The British organic chemist Sir Robert Robinson discovered the molecular structure of morphine (Gulland and Robinson 1923) for which he was awarded the 1947 Nobel Prize in Chemistry (Bentley 1987).  In 1939 meperidine, the first drug with a structure altogether different from that of morphine but with very similar pharmacological properties, was discovered by serendipity.  Meperidine has found use predominantly as an analgesic.  In 1946, methadone, another structurally unrelated compound with similar pharmacological profile to morphine was synthesized.  Methadone is widely used in the treatment of opioid use disorder due to its pharmacokinetic characteristic of a very slow elimination from the body and reduction of both craving (“narcotic hunger”) and the withdrawal syndrome from opioids with higher abuse liability like morphine or heroin (Dole and Nyswander 1965).  Both of these compounds are considered opioids, a point succinctly made by Martin (1967):  “We have adopted the term opioid, which was proposed by Professor George H. Acheson, to designate those analgesics whose pattern of pharmacological and agonistic effects is similar to that of morphine and… have called this pattern of effects the opioid syndrome.”  The synthesis of opioids with incrementally greater potencies has continued (Janssen, Niemegeers and Dony  1963).

       The final chapter in unravelling the compelling history of the opium poppy and man is the discovery of the stereospecific binding sites for the opioid molecule throughout the nervous system that account for its pharmacological actions (Pert and Snyder 1973) and understanding that these receptors bind endogenously produced molecules which have important physiological functions (Goldstein, Lowney and Pal 1971; Hughes, Smith, Kosterlitz et al. 1975).  This work would not have been possible without the synthesis by Weijlard and Erikson (1942) of nalorphine (N-allylnormorphine), the first opiate antagonist (Unna 1943), which could reverse many actions of opioids, including the respiratory depression produced by morphine or methadone (Fraser, Wikler, Eisenman and Isbell 1952).  Interestingly, nalorphine had analgesic properties but also caused anxiety and dysphoria because it was actually a mixed agonist-antagonist.  Nevertheless, nalorphine led to the first discovered pure antagonist devoid of agonistic activity and that was a competitive antagonist at several opioid receptors (Martin 1967).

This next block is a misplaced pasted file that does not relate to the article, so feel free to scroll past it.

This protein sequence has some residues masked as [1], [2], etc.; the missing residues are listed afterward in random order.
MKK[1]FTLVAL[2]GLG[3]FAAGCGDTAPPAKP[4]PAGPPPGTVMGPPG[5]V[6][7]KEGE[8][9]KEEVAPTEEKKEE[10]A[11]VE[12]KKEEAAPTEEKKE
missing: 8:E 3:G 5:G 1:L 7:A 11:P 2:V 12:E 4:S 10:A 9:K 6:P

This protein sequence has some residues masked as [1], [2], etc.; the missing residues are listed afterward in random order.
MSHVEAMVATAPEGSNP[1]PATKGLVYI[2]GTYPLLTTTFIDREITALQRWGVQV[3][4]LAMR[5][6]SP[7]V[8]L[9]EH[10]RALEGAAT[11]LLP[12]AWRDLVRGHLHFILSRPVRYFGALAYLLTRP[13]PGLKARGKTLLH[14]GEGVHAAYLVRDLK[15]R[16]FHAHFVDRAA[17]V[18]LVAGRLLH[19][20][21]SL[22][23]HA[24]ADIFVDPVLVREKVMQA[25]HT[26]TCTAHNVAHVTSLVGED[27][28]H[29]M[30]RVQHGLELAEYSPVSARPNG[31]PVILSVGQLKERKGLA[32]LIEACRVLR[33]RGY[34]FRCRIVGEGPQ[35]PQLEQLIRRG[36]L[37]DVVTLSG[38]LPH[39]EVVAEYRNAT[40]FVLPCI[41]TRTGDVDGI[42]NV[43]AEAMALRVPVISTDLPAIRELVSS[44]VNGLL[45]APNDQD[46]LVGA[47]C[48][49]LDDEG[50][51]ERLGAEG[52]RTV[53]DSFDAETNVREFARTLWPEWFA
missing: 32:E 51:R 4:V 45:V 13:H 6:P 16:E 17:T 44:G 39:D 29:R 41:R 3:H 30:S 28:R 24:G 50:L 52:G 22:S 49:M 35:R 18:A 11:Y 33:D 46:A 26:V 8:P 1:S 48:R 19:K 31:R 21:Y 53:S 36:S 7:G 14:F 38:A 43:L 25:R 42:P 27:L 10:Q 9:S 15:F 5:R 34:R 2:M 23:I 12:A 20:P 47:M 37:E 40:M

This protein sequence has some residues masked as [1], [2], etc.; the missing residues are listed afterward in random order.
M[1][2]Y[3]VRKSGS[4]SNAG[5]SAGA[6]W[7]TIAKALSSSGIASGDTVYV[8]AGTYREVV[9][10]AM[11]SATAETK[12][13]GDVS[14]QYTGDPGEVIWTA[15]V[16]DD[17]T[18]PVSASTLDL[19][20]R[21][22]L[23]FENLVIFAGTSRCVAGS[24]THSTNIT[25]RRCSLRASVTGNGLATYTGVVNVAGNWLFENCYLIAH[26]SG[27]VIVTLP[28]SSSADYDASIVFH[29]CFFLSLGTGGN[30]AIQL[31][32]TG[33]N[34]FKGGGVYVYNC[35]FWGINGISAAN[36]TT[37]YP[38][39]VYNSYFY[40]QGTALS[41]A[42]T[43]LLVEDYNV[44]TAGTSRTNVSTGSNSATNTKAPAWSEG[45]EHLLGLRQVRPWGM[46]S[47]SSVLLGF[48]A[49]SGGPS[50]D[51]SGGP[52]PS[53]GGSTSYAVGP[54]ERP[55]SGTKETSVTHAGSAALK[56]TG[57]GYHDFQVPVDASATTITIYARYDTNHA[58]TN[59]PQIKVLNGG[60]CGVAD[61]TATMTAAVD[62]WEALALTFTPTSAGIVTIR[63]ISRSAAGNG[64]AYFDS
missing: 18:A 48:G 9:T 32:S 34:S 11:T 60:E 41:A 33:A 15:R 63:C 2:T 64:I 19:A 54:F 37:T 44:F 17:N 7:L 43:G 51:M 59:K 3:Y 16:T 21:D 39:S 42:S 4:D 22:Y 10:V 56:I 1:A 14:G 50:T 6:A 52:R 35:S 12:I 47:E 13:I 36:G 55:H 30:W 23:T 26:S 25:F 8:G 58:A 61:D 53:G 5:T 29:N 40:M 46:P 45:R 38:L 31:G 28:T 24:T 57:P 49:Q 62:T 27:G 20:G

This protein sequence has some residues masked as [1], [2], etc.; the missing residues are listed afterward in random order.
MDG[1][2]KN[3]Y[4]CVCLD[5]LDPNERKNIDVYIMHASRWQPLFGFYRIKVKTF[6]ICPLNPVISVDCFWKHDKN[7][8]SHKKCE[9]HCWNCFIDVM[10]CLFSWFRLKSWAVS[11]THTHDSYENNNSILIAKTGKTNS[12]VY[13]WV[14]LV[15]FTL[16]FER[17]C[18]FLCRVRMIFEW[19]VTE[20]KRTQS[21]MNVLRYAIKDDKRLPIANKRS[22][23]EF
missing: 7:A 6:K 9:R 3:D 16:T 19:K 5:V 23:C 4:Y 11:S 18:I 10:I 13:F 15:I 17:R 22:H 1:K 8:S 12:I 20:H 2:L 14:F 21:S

It should not escape the reader, that the word opium has extended meanings beyond physiology and medicine.  These definitions of the word have significant social and historical implications as defined in OED is:  “Something which soothes or dulls the senses; a stupefying agent; or something regarded as inducing a false sense of contentment amongst the general populace, especially whilst diverting attention from more important matters or pursuits (originally and especially with reference to religion).”  This meaning appeared in English quickly after the original use (e.g., Bishop Thomas Morton (1608) wrote: “Stupified with that Opium of implicit faith and blinde deuotion.”) and has played a special role in 20th century political philosophy (e.g., H.J. Stenning’s translation of Karl Marx (1926): “Religion is the moan of the oppressed creature, the sentiment of a heartless world, as it is the spirit of spiritless conditions. It is the opium of the people.”).

       The influential role in geopolitics of opium per se and subsequently, synthetic opioids, should not be forgotten.  The Western world literally destroyed China’s sovereignty, society and  economy in the mid-19th century via the opium trade (Bradley 2015).  As William Atherton DuPuy wrote (1916): “The smuggling of opium and of Chinamen was known to go hand in hand.”  Prior to the Opioid Wars China had ranked first in the world for many centuries in gross domestic product (GDP) before it tumbled precipitously during the 20th century (Maddison 2013).  China now seems to be returning the favor as the United States is struggling with its own Opioid Crisis fueled by illegally imported synthetic opioids related to fentanyl (Wee and Hernández 2018).



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July 4, 2019